Struggling to break into education and housing frameworks, O’DonnellBrown built a self-initiated research scheme in its front garden, and unearthed a rich seam of work
‘We find outward energy comes back full circle,’ says O’DonnellBrown co-founder, Jennifer O’Donnell, of the self-initiated project that has precipitated a series of new opportunities for the Glasgow-based practice.
O’DonnellBrown’s success story certainly make a compelling case for the power of proactive working.
Formerly based in London, the practice moved to Scotland in 2016 and was keen to build on its experience in education work for the London Borough of Tower Hamlets, and to break into the housing sector. Without the credentials to get onto relevant frameworks in Scotland, it had to make its own opportunities. Five years on, the practice has grown from two to nine with a growing portfolio of education, housing and arts projects, including work for Barnardo’s and HUB Residential.
‘Sometimes there’s no obvious route in. So we decided to do something about it ourselves,’ says co-founder Sam Brown.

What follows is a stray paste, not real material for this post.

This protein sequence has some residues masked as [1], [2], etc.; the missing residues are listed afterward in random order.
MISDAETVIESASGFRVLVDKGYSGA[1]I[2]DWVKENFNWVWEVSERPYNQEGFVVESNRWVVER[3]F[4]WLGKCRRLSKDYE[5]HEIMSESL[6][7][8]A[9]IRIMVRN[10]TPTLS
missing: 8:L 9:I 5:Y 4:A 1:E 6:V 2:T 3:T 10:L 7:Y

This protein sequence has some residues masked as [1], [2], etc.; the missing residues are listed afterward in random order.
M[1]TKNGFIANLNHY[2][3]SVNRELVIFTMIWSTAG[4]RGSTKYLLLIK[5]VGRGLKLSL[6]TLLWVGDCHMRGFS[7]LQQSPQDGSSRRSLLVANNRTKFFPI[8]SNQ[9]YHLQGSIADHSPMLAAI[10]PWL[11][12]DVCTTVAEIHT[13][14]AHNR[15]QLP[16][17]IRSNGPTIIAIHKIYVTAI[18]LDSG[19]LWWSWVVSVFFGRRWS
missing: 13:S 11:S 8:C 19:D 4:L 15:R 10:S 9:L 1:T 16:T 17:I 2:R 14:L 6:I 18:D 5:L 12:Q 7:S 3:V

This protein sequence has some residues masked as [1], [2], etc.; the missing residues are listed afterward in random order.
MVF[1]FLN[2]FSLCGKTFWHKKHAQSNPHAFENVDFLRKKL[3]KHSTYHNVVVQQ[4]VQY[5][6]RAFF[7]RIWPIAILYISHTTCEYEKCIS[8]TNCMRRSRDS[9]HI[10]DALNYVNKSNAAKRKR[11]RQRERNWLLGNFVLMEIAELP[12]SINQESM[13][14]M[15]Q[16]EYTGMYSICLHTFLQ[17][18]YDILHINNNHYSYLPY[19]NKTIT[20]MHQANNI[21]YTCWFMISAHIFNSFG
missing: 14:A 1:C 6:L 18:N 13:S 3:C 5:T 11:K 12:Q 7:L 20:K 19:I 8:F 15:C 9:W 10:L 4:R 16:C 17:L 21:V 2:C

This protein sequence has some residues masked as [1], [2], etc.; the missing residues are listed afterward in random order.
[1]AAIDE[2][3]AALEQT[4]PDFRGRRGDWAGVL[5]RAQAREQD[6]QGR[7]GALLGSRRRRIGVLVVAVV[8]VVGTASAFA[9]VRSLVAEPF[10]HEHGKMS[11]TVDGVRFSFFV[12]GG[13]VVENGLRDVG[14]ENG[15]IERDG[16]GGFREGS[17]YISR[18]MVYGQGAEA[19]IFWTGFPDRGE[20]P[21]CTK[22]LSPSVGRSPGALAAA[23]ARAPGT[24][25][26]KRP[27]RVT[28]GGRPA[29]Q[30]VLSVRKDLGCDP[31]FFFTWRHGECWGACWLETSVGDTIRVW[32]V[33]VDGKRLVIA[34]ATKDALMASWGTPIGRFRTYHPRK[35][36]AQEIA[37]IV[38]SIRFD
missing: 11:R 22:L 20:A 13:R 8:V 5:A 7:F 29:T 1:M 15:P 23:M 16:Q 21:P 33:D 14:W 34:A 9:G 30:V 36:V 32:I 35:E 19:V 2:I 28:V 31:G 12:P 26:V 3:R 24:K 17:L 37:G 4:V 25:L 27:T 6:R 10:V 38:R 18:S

So how did they do it? The catalyst was a modest 24m2 prototype outdoor classroom, conceived as a research project in 2019 and built in the practice’s own front garden in Pollokshields. The idea was that this would enable them to test ideas on outdoor learning and demountability, and build new collaborations and relationships along the way. This bold move delivered far beyond their expectations, leading to a clear thread of new work that has kept on growing.
‘It was a leap of faith. We didn’t know it would lead to us working with a UK-wide developer,’ says O’Donnell. ‘We gained confidence from the Community Classroom and that led to us being more proactive about starting conversations.’
‘I went in with limited expectations,’ adds Brown. ‘It was exciting – we didn’t know what would happen. It was particularly fantastic to apply our design skills in an energetic way.’